Edward "Ned" Low (also spelled Lowe or Loe) was an English criminal, sailor and pirate. He took up piracy sometime around 1722 and was very successful, plundering dozens if not hundreds of ships. He was known for his cruelty to his prisoners and was greatly feared on both sides of the Atlantic. There are conflicting versions of his final fate, but he did cease pirate activities in 1724 or 1725 and was probably captured and hanged by the French on Martinique.
Early Life of Edward Low
Low was born in Westminster probably sometime around 1690. As a youth he was a thief, gambler and a thug. He was a strong, physical young man and would often beat up other boys for their money. Later, as a gambler, he would cheat brazenly: if anyone called him on it, he would fight them, usually winning. When he was a teenager he went to sea and worked for a few years in a rigging house (where they made and repaired ships' ropes and rigging) in Boston.
Low Turns Pirate
Tiring of life on land, Low signed on board a small vessel which was headed to the bay of Honduras to cut logwood. Such missions were risky, as the Spanish coastal patrol would attack them if they were sighted. One day, after a long day's work cutting logwood and loading it, the captain ordered Low and the other men to make one more trip, so as to fill the ship faster and get out of there. Low became enraged and fired a musket at the captain. He missed, but killed another sailor. Low was marooned and the captain took the opportunity to rid himself of a dozen or so other malcontents as well. The marooned men soon captured a small boat and went pirate.
Association with Lowther
The new pirates went to Grand Cayman Island where they met a pirate force under the command of George Lowther on board the ship Happy Delivery. Lowther was in need of men and offered to let Low and his men join. They did happily, and Low was made lieutenant. Within a couple of weeks, the Happy Delivery had taken a big prize: the 200 ton ship Greyhound out of Boston, which they burned. They took several other ships in the Bay of Honduras in the next few weeks, and Low was promoted to captain of a captured sloop which was outfitted with eighteen cannons. It was a quick rise for Low, who had been a junior officer on board the logwood ship only weeks before.
Low Strikes out on His Own
Not long after, as the pirates refitted their ships on an isolated beach, they were attacked by a large group of angry natives. The men had been resting on shore, and although they were able to escape, they lost much of their loot and the Happy Delivery was burned. Setting out in the remaining ships, they resumed piracy once more with great success, capturing many merchant and trading vessels. In May of 1722, Low and Lowther decided to part ways: there is nothing to suggest that their parting was anything but friendly. Low was then in charge of a Brigantine with two cannons and four swivel guns, and there were some 44 men serving under him.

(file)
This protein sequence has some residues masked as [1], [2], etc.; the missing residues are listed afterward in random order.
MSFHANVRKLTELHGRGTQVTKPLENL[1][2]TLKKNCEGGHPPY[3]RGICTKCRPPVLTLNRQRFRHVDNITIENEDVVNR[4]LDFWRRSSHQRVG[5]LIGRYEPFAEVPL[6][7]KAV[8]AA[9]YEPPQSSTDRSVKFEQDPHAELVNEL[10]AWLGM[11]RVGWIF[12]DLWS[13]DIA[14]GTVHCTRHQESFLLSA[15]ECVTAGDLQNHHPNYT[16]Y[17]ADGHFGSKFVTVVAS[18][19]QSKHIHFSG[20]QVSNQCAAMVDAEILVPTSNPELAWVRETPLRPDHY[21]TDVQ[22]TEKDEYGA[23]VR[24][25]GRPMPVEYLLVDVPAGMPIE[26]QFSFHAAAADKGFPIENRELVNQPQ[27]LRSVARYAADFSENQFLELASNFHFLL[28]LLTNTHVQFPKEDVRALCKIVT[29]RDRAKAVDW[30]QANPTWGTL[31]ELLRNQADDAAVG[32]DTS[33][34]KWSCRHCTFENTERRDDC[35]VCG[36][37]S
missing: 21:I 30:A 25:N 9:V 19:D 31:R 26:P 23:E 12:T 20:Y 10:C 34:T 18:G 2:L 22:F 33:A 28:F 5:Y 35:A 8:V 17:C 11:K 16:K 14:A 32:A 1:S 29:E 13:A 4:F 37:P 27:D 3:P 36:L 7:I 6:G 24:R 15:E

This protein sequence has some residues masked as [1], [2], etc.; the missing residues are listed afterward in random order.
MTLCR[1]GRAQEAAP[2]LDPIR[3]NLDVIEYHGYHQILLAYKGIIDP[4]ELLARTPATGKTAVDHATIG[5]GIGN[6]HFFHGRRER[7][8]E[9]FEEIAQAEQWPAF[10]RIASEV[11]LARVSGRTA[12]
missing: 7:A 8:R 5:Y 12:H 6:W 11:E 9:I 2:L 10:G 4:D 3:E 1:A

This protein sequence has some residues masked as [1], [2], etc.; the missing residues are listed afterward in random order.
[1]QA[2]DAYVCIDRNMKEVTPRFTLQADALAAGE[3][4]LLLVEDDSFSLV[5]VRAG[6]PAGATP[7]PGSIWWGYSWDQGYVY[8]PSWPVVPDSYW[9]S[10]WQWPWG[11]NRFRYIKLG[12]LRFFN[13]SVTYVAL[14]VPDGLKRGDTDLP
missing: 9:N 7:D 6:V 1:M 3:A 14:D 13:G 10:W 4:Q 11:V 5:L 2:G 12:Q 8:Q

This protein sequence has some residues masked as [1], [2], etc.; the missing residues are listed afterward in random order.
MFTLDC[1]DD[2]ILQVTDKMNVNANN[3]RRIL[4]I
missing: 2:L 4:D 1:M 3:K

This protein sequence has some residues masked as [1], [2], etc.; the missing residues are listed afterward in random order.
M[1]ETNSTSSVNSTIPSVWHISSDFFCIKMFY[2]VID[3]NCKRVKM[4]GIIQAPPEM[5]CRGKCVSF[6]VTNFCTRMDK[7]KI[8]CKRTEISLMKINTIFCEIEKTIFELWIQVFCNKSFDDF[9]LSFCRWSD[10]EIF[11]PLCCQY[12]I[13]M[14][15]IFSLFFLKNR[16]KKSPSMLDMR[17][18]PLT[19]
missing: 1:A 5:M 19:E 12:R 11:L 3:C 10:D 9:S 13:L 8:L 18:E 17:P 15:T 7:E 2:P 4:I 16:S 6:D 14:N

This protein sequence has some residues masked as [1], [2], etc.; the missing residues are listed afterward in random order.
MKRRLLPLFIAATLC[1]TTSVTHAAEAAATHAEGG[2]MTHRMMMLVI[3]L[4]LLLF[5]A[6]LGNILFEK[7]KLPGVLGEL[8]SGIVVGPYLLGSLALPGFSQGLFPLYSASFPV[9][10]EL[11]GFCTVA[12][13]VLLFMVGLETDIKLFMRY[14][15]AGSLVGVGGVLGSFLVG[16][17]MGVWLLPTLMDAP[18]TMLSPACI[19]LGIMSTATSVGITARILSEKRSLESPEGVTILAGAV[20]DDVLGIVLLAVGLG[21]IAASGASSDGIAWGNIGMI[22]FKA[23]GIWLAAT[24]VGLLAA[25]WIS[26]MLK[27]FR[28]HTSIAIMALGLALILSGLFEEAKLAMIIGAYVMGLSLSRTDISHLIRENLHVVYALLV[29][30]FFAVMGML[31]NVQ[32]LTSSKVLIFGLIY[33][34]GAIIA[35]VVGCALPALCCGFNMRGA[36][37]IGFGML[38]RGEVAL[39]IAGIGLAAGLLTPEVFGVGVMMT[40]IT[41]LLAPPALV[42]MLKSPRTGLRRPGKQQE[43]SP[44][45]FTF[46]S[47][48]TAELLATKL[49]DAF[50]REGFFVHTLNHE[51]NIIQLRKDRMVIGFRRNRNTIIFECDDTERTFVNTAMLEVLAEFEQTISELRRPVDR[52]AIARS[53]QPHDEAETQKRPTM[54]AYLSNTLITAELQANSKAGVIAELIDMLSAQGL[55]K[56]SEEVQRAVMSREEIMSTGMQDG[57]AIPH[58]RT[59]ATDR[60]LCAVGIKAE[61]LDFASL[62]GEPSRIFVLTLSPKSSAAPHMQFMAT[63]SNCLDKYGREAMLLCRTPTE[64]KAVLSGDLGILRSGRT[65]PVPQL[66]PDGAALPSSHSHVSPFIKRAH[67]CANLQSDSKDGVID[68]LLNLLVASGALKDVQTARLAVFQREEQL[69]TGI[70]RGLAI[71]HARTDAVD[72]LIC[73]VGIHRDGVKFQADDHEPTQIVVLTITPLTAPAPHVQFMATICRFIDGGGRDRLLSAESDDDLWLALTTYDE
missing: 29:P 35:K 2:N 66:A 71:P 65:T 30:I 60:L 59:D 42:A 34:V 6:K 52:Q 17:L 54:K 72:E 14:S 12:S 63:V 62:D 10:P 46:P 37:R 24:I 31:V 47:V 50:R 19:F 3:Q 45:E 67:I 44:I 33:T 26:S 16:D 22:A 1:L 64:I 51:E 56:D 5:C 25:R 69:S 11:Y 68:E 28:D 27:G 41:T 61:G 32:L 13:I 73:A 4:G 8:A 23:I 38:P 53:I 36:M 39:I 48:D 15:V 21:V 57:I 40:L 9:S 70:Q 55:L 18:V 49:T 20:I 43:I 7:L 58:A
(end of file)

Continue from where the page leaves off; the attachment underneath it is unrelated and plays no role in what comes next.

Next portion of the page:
A Successful Pirate
Over the next two years or so, Low became one of the most successful and feared pirates in the world. He and his men captured and robbed dozens of vessels over a wide area, ranging from the western coast of Africa to Brazil and north to the southeastern United States. His flag, which was well-known and feared, consisted of a red skeleton on a black background.
Low was a clever pirate who would use brute force only when necessary. His ships collected a variety of flags and he would often approach targets while flying the flag of Spain, England or whatever other nation they thought their prey might be from. Once close, they would run up the Jolly Roger and begin firing, which was usually enough to demoralize the other ship into surrendering. Low preferred to use a small fleet of two to four pirate ships to better outmaneuver his victims.
He could also use the threat of force: on more than one occasion, when in need of supplies, he sent messengers to coastal towns threatening an attack if they were not given food, water or whatever else he wanted. In some cases, he had hostages which he would threaten. More often than not, the threat of force or murder worked and Low was able to get his provisions without firing a shot. Low usually returned any hostages unharmed, probably reasoning that his tactics would not work in the future if he did not.